Your afterthought is correct. You could have cleaned the sifter well and resifted the flour. Sifting it two more times would have been a very prudent idea. However, since your intention was to be careful regarding the serious prohibitions regarding consuming insects, you will not lose any money due to your diligence. Many Poskim hold that expenses incurred from all Mitzvos are repaid from Shomayim and not just expenses for Shabbos.

posted:2008-09-07 08:07:46  (0) comments   email to a friend


Halacha - Kashering
Submitted by anonymous  Answered by Rav Peretz Moncharsh
Question:
Answer:

If the frying pan was also hot, preferably it should be blowtorched and if impossible one may immerse it in a pot of boiling water. If the pan was cold and only a few drops of hot michigs splattered on it, after a thorough cleaning it is sufficient to pour boiling water from a kettle on the pan. Since the pan is presumably made from metal, the whole pan must be kashered. If the pan is Teflon coated, then many Poskim do not permit it to be kashered at all.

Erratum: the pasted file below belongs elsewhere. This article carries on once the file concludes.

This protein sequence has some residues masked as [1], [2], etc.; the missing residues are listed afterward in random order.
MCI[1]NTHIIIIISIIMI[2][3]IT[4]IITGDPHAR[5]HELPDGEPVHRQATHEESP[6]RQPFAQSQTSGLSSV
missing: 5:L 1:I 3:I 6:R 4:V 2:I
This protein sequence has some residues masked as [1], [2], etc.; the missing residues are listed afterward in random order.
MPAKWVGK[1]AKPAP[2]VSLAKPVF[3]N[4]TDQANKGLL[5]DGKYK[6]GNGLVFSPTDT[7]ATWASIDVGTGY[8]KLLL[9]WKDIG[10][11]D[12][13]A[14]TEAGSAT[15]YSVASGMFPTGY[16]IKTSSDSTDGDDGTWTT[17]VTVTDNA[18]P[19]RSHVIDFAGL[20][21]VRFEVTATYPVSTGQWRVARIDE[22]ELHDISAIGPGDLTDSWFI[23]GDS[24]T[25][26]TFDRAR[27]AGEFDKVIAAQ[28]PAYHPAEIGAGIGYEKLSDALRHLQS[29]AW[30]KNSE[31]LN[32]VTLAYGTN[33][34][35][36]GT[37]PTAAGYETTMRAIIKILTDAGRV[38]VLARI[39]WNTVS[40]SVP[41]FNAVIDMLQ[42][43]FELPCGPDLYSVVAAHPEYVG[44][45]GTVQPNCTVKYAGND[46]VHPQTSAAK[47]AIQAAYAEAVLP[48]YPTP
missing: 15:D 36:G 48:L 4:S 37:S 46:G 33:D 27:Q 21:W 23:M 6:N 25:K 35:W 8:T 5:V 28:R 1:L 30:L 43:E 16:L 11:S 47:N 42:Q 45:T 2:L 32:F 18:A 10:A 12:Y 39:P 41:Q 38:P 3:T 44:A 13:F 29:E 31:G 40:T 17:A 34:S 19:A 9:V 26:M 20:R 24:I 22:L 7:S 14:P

posted:2008-09-02 14:18:42  (0) comments   email to a friend


Halacha - Kashrut
Submitted by Baruch  Answered by Rav Peretz Moncharsh
Question:
Answer:

If there is any possibility that a dirty fleishig spoon etc. might have been placed into the pareve food, then it should be considered fleishig in every way. However if you know with certainty that dedicated utensils were always used in the preparation and serving of the food, then it depends if the pot and utensils used to cook the food were used for fleishigs within the past 24 hours. If not, the food may be considered pareve in every way and may even be eaten together with milchigs. If the pot was ben yomo, then the pareve food is called nat bar nat and may not be eaten together with milchigs but may be reheated and served with milchig utensils, whether hot or cold.

posted:2008-09-02 14:17:34  (0) comments   email to a friend